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Modeling income dynamics for public policy design: An application to income contingent student loans

  • Higgins, Tim
  • Sinning, Mathias

This paper studies the importance of dynamic earnings modeling for the design of income contingent student loans (ICLs). ICLs have been shown to be theoretically optimal in terms of efficiency in the presence of risk aversion, adverse selection and moral hazard, and have attractive equity properties. Recognition of their benefits has led to their adoption for tertiary education tuition fees in countries including Australia, New Zealand, and the UK. Since the design of ICLs relies on the prediction of the underlying costs, we explore the extent to which the complexity of earnings modeling affects the estimation of loan subsidies. The use of Australian data allows us to compare our simulated debt repayments to actual repayments under the Australian Higher Education Contribution Scheme (HECS). Our findings reveal that the complexity of earnings modeling has considerable implications for the calculation of loan subsidies.

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Article provided by Elsevier in its journal Economics of Education Review.

Volume (Year): 37 (2013)
Issue (Month): C ()
Pages: 273-285

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Handle: RePEc:eee:ecoedu:v:37:y:2013:i:c:p:273-285
Contact details of provider: Web page: http://www.elsevier.com/locate/econedurev

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  1. G Migali, 2011. "Funding Higher Education and Wage Uncertainty: Income Contingent Loan versus Mortgage Loan," Working Papers 609506, Lancaster University Management School, Economics Department.
  2. Robert J. Gary-Bobo & Alain Trannoy, 2015. "Optimal student loans and graduate tax under moral hazard and adverse selection," RAND Journal of Economics, RAND Corporation, vol. 46(3), pages 546-576, 09.
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  5. Michael Baker & Gary Solon, 2003. "Earnings Dynamics and Inequality among Canadian Men, 1976-1992: Evidence from Longitudinal Income Tax Records," Journal of Labor Economics, University of Chicago Press, vol. 21(2), pages 267-288, April.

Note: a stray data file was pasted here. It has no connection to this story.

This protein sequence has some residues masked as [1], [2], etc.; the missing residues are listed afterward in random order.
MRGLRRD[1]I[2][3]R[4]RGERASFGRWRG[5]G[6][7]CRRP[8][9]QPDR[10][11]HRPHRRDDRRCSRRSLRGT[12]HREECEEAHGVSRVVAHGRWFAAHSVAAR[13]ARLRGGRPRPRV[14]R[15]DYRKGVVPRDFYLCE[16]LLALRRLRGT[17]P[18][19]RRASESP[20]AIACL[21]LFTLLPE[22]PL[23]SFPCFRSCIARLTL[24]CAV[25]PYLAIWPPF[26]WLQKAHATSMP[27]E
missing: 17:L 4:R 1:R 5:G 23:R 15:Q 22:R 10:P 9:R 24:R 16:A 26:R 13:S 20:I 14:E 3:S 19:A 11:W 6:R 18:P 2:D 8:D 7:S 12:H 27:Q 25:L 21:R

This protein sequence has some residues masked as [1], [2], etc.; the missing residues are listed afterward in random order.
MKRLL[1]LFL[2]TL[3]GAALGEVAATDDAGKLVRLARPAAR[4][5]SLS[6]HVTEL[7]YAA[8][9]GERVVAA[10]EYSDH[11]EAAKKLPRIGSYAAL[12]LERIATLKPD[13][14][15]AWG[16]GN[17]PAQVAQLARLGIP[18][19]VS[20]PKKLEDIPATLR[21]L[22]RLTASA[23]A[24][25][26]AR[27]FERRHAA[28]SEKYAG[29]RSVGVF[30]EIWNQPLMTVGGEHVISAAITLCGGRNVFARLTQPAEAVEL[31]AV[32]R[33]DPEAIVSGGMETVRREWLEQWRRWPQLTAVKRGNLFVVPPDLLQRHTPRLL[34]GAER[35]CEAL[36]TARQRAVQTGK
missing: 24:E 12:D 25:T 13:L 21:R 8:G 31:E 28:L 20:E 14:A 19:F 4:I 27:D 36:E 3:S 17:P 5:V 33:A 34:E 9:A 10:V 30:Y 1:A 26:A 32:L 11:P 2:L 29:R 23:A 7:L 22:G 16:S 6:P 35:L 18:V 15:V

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  7. Baker, Michael, 1997. "Growth-Rate Heterogeneity and the Covariance Structure of Life-Cycle Earnings," Journal of Labor Economics, University of Chicago Press, vol. 15(2), pages 338-75, April.
  8. Bruce Chapman & Kiatanantha Lounkaew, 2009. "Income Contingent Student Loans for Thailand: Alternatives Compared," CEPR Discussion Papers 595, Centre for Economic Policy Research, Research School of Economics, Australian National University.
  9. Fatih Guvenen, 2007. "An Empirical Investigation of Labor Income Processes," NBER Working Papers 13394, National Bureau of Economic Research, Inc.
  10. Haider, Steven J, 2001. "Earnings Instability and Earnings Inequality of Males in the United States: 1967-1991," Journal of Labor Economics, University of Chicago Press, vol. 19(4), pages 799-836, October.
  11. Darragh Flannery & Cathal O’Donoghue, 2011. "The Life-cycle Impact of Alternative Higher Education Finance Systems in Ireland," The Economic and Social Review, Economic and Social Studies, vol. 42(3), pages 237–270.
  12. Costas Meghir & Luigi Pistaferri, 2004. "Income Variance Dynamics and Heterogeneity," Econometrica, Econometric Society, vol. 72(1), pages 1-32, 01.
  13. Martin Browning & Mette Ejrnæs & Javier Alvarez, 2010. "Modelling Income Processes with Lots of Heterogeneity," Review of Economic Studies, Oxford University Press, vol. 77(4), pages 1353-1381.
  14. Adriaan S. Kalwij & Rob Alessie, 2007. "Permanent and transitory wages of British men, 1975-2001: year, age and cohort effects," Journal of Applied Econometrics, John Wiley & Sons, Ltd., vol. 22(6), pages 1063-1093.
  15. Dickens, Richard, 2000. "The Evolution of Individual Male Earnings in Great Britain: 1975-95," Economic Journal, Royal Economic Society, vol. 110(460), pages 27-49, January.
  16. Lorenzo Cappellari, 2004. "The Dynamics and Inequality of Italian Men’s Earnings: Long-term Changes or Transitory Fluctuations?," Journal of Human Resources, University of Wisconsin Press, vol. 39(2).
  17. MaCurdy, Thomas E., 1982. "The use of time series processes to model the error structure of earnings in a longitudinal data analysis," Journal of Econometrics, Elsevier, vol. 18(1), pages 83-114, January.
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